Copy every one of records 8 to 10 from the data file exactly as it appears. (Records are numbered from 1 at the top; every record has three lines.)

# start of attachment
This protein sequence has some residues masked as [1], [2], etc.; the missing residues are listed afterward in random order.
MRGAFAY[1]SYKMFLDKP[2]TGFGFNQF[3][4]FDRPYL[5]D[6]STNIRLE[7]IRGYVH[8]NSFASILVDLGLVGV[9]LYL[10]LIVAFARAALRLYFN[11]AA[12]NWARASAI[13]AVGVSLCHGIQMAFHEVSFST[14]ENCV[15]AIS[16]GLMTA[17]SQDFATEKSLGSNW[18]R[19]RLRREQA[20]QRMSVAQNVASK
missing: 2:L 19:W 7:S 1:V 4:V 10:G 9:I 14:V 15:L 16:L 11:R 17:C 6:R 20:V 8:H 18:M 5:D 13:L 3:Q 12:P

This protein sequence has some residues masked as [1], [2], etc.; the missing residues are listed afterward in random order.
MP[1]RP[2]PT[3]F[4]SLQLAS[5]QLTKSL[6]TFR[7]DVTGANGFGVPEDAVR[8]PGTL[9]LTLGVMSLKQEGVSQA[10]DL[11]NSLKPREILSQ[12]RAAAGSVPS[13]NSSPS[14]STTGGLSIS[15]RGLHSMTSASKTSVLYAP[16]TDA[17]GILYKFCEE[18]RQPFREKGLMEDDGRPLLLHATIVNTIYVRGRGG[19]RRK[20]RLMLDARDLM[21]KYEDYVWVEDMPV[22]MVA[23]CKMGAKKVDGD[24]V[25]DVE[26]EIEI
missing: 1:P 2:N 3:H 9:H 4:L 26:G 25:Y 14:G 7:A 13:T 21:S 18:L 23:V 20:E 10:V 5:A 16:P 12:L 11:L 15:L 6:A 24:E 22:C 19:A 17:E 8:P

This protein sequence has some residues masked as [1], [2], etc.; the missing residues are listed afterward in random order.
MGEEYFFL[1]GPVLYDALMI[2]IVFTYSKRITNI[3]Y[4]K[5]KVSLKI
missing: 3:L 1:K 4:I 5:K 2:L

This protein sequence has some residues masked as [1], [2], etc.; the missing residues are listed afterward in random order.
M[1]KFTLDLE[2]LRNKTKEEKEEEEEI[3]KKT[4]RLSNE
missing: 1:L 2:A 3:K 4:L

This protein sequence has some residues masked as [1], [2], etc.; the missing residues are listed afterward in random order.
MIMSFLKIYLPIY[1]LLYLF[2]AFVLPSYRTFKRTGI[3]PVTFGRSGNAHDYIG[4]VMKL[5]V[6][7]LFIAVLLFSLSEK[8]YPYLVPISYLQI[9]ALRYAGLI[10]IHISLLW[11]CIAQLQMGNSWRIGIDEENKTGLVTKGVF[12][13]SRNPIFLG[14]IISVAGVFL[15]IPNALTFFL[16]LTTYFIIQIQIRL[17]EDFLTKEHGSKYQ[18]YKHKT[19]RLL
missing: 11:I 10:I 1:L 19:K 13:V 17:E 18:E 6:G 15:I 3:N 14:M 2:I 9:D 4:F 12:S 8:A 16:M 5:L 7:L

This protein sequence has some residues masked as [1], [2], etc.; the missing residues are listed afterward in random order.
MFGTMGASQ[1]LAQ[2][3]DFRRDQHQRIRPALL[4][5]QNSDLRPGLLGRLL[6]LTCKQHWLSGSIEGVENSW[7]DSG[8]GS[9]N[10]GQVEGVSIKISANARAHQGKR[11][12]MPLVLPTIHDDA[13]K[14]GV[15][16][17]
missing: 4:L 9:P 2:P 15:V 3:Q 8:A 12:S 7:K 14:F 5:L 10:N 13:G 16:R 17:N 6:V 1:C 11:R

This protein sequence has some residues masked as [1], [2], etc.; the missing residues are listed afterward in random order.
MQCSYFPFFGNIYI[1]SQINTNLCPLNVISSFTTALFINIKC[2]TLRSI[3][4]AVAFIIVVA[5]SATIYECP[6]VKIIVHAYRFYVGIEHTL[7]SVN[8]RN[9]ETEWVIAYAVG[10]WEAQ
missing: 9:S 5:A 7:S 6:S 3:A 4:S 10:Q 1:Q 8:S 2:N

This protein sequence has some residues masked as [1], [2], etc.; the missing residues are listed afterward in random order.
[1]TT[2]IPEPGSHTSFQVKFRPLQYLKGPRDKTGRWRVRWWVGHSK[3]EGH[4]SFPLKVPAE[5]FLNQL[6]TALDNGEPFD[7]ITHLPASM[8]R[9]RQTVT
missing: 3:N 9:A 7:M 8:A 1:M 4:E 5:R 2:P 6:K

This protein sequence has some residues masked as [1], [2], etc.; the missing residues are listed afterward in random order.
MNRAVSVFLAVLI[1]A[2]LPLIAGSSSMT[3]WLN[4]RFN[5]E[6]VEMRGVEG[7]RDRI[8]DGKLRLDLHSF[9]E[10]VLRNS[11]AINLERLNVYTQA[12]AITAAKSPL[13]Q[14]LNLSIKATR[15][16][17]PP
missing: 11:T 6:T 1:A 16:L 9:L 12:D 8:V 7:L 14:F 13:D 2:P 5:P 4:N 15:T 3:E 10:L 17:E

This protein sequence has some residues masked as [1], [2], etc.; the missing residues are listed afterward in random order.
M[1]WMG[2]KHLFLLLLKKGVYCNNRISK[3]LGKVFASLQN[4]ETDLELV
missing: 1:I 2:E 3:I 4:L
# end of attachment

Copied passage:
This protein sequence has some residues masked as [1], [2], etc.; the missing residues are listed afterward in random order.
[1]TT[2]IPEPGSHTSFQVKFRPLQYLKGPRDKTGRWRVRWWVGHSK[3]EGH[4]SFPLKVPAE[5]FLNQL[6]TALDNGEPFD[7]ITHLPASM[8]R[9]RQTVT
missing: 3:N 9:A 7:M 8:A 1:M 4:E 5:R 2:P 6:K

This protein sequence has some residues masked as [1], [2], etc.; the missing residues are listed afterward in random order.
MNRAVSVFLAVLI[1]A[2]LPLIAGSSSMT[3]WLN[4]RFN[5]E[6]VEMRGVEG[7]RDRI[8]DGKLRLDLHSF[9]E[10]VLRNS[11]AINLERLNVYTQA[12]AITAAKSPL[13]Q[14]LNLSIKATR[15][16][17]PP
missing: 11:T 6:T 1:A 16:L 9:L 12:D 8:V 7:L 14:F 13:D 2:P 5:P 4:N 15:T 3:E 10:L 17:E

This protein sequence has some residues masked as [1], [2], etc.; the missing residues are listed afterward in random order.
M[1]WMG[2]KHLFLLLLKKGVYCNNRISK[3]LGKVFASLQN[4]ETDLELV
missing: 1:I 2:E 3:I 4:L